9 oz of graham crackers (roughly 11 graham crackers)
2 tablespoons packed brown sugar
Zest of 1 medium lemon
6 tablespoons melted unsalted butter
1 cup of slow roasted balsamic red wine strawberries, divided (recipe here)
20 oz (2 1/2 bricks) of cream cheese, at room temperature
4 oz (1/2 cup) mascarpone cheese, at room temperature
4 tablespoons all purpose flour, divided
3/4 cup wildflower honey
3 large eggs, at room temperature
4 oz (1/2 cup) sour cream
2 tablespoons fresh squeezed lemon juice (strained so it is pulp free)
1 teaspoon vanilla extract
1. Preheat an oven to 325˚F. Take a 13”x9” pan and lightly spray the bottom and side with cooking oil. Then fit a piece of parchment paper into the pan, with two inches overhanging the sides. The oil will allow the paper to stick to the pan, while the paper itself will make it easy to life the cheesecake bars out of the pan without having to dig them out.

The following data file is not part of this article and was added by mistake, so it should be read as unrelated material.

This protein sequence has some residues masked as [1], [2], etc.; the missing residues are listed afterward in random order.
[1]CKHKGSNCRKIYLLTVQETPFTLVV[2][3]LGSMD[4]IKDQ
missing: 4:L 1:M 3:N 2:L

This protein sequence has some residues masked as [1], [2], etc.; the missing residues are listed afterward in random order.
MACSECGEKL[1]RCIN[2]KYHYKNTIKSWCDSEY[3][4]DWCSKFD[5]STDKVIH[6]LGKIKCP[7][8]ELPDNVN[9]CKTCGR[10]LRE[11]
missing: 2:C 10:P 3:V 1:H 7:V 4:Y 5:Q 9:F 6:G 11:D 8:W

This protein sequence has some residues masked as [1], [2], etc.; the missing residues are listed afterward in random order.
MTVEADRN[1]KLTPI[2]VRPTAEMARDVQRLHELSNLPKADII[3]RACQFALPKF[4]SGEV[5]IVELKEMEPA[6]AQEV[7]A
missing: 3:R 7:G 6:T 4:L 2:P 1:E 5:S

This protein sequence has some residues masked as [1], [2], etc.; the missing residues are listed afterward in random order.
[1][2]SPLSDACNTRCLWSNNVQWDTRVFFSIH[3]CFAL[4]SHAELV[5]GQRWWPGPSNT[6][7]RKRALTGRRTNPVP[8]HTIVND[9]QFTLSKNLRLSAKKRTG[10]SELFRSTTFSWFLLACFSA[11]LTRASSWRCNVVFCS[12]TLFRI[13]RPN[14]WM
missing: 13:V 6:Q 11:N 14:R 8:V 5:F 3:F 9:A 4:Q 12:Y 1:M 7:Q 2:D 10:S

2. Place the graham crackers in a food processor and crush until you have a fine powder. You should have 1 1/2 cups of graham cracker crumbs. Place the brown sugar and lemon zest in the food processor with the crumbs and pulse three or four times to blend in. Then turn the processor on, and slowly drizzle the melted butter into the graham cracker crumbs until they start to clump together.
3. Pour the crumbs into the prepared pan, and press it evenly down creating a flat even coating of graham cracker crumbs. If you need to, you can use the bottom of a flat glass to pat it down further.
4. Place the pan with the crumbs in the oven for five minutes or until the crust starts to get fragrant and brown a little.
5. Pull the pan out and let it cool while you prepare the cheesecake filling.
6. Wipe out the food processor and place the 1 cup of slow roasted balsamic red wine strawberries in it. Puree the strawberries. Take out 1/2 a cup and place aside, leaving half a cup in the food processor.